Today has been a busy release day (though not as busy as the contest). Larry is at Pycon Ireland and has been showing the game off to people. Through this he has found a couple of crash bugs and pushed fixes, and I fixed a bug that blocked correct level/powerup progression.

I'm very conscious that out entry uses a number of native extensions - including one that was created during the contest! It's a first for me to actually start, develop and release a library to PyPI during the contest.

Both Larry and I develop on Linux, but there was no intention to write a game that only works on Linux. Today I've been looking into using Appveyor to build binary wheels for Windows for the extensions we use. Mainly this is a case of fixing build/compile problems, which is boring, time-consuming work (non-Pyweek work).

Appveyor is great, though - it means that I can compile stuff for Windows without having a full Windows development environment.

So, I don't know that these are working - just building - but here are some successful Appveyor builds to try if you are a Windows user:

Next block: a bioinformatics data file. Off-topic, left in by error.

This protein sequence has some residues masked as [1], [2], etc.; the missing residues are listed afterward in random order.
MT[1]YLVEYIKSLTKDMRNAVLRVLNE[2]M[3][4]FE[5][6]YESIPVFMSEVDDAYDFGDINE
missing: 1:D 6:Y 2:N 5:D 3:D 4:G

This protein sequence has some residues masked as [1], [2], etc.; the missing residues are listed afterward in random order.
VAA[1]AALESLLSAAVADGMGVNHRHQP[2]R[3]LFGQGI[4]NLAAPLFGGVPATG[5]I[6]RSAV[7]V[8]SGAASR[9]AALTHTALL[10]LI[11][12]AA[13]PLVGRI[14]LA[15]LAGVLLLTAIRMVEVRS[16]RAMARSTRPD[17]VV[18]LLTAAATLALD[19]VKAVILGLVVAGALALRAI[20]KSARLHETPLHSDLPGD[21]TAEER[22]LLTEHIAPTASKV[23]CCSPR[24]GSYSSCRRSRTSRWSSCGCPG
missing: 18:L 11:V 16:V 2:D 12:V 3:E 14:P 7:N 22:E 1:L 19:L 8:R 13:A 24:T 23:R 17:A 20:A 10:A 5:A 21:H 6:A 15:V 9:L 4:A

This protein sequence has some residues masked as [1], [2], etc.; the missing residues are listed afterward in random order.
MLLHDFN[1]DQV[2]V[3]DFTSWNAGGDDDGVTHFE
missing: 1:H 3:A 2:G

• lightvolume
  • lepton - There are some build failures here, but our game only works on Python 3.6, and Python 3.6 is passing.

If you click on the build for your Python architecture (32/64-bit - type platform.architecture() in a Python REPL) and then "ARTIFACTS" at the top-right you'll see wheel files you can 'pip install'. The other dependencies are pure Python or have wheels on PyPI.

Please let me know in the comments if these wheels work for you (or not!). I now maintain lepton on PyPI so I will upload wheels for both of these.

I'm working on setting up a virtual machine to test these myself.


It's a wrap

We had a very frantic last few hours trying to cram in enough features for our game to feel like a game. A huge amount of things landed today and it started to feel like a game.